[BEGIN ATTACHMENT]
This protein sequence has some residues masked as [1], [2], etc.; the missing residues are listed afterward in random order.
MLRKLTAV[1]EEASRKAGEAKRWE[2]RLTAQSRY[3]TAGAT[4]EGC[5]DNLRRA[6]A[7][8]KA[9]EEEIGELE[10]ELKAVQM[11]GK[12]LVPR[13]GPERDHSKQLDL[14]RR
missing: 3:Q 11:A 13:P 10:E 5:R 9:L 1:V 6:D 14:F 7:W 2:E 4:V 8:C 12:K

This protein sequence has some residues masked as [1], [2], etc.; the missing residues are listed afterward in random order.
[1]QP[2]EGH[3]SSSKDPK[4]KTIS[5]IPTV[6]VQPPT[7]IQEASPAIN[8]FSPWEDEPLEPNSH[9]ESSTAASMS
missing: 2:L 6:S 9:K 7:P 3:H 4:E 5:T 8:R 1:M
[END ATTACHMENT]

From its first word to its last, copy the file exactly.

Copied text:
This protein sequence has some residues masked as [1], [2], etc.; the missing residues are listed afterward in random order.
MLRKLTAV[1]EEASRKAGEAKRWE[2]RLTAQSRY[3]TAGAT[4]EGC[5]DNLRRA[6]A[7][8]KA[9]EEEIGELE[10]ELKAVQM[11]GK[12]LVPR[13]GPERDHSKQLDL[14]RR
missing: 3:Q 11:A 13:P 10:E 5:R 9:L 1:V 6:D 14:F 7:W 2:E 4:V 8:C 12:K

This protein sequence has some residues masked as [1], [2], etc.; the missing residues are listed afterward in random order.
[1]QP[2]EGH[3]SSSKDPK[4]KTIS[5]IPTV[6]VQPPT[7]IQEASPAIN[8]FSPWEDEPLEPNSH[9]ESSTAASMS
missing: 2:L 6:S 9:K 7:P 3:H 4:E 5:T 8:R 1:M